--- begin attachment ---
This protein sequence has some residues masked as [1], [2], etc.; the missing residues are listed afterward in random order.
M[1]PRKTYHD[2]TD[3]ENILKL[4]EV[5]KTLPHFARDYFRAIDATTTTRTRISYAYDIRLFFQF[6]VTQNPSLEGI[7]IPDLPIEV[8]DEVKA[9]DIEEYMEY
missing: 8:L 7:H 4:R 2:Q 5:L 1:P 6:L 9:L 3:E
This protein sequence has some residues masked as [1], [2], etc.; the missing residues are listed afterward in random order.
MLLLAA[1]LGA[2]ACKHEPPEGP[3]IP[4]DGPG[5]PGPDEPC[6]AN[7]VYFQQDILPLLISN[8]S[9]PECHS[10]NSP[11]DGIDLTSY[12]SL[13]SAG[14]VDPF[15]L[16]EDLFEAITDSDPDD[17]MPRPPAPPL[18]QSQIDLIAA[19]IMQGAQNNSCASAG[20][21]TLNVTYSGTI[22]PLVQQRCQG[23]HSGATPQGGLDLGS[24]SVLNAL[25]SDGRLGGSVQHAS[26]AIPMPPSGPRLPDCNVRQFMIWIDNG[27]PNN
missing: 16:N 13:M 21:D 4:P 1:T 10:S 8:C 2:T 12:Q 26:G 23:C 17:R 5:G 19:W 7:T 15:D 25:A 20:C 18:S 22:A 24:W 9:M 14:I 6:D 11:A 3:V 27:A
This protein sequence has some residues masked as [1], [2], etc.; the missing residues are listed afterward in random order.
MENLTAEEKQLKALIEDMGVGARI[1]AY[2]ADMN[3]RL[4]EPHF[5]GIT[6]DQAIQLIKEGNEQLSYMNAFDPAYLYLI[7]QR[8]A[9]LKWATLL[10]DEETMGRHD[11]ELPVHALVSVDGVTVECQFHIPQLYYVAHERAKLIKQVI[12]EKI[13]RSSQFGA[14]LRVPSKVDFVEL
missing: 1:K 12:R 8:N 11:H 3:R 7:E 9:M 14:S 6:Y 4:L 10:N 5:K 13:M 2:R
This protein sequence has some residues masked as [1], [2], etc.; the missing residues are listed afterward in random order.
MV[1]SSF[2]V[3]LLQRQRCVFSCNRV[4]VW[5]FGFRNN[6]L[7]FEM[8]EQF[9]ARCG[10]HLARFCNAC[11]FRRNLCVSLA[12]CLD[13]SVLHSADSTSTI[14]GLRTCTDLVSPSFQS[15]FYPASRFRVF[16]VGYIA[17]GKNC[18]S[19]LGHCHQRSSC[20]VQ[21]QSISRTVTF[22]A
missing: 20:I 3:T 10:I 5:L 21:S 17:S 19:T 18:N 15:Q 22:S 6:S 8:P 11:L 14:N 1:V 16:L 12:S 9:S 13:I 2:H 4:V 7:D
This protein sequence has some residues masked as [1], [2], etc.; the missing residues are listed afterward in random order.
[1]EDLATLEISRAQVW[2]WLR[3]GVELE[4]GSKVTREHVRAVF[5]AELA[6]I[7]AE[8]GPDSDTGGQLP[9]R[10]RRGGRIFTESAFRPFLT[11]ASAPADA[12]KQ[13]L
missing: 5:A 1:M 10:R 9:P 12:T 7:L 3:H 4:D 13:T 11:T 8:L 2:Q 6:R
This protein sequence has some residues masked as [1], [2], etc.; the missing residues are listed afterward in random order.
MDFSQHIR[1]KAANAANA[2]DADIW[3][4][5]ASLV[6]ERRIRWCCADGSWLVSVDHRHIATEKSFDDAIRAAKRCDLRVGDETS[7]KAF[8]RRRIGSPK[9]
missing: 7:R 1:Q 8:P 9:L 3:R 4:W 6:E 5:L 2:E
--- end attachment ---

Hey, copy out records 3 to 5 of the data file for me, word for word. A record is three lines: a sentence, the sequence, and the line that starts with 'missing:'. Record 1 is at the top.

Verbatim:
This protein sequence has some residues masked as [1], [2], etc.; the missing residues are listed afterward in random order.
MENLTAEEKQLKALIEDMGVGARI[1]AY[2]ADMN[3]RL[4]EPHF[5]GIT[6]DQAIQLIKEGNEQLSYMNAFDPAYLYLI[7]QR[8]A[9]LKWATLL[10]DEETMGRHD[11]ELPVHALVSVDGVTVECQFHIPQLYYVAHERAKLIKQVI[12]EKI[13]RSSQFGA[14]LRVPSKVDFVEL
missing: 1:K 12:R 8:N 11:H 3:R 7:E 9:M 14:S 6:Y 4:L 10:N 5:K 13:M 2:R
This protein sequence has some residues masked as [1], [2], etc.; the missing residues are listed afterward in random order.
MV[1]SSF[2]V[3]LLQRQRCVFSCNRV[4]VW[5]FGFRNN[6]L[7]FEM[8]EQF[9]ARCG[10]HLARFCNAC[11]FRRNLCVSLA[12]CLD[13]SVLHSADSTSTI[14]GLRTCTDLVSPSFQS[15]FYPASRFRVF[16]VGYIA[17]GKNC[18]S[19]LGHCHQRSSC[20]VQ[21]QSISRTVTF[22]A
missing: 20:I 3:T 10:I 5:L 21:S 17:S 19:T 18:N 15:Q 22:S 6:S 8:P 11:L 14:N 1:V 16:L 12:S 9:S 13:I 2:H 4:V 7:D
This protein sequence has some residues masked as [1], [2], etc.; the missing residues are listed afterward in random order.
[1]EDLATLEISRAQVW[2]WLR[3]GVELE[4]GSKVTREHVRAVF[5]AELA[6]I[7]AE[8]GPDSDTGGQLP[9]R[10]RRGGRIFTESAFRPFLT[11]ASAPADA[12]KQ[13]L
missing: 5:A 1:M 10:R 9:P 12:T 7:L 3:H 4:D 13:T 11:T 8:L 2:Q 6:R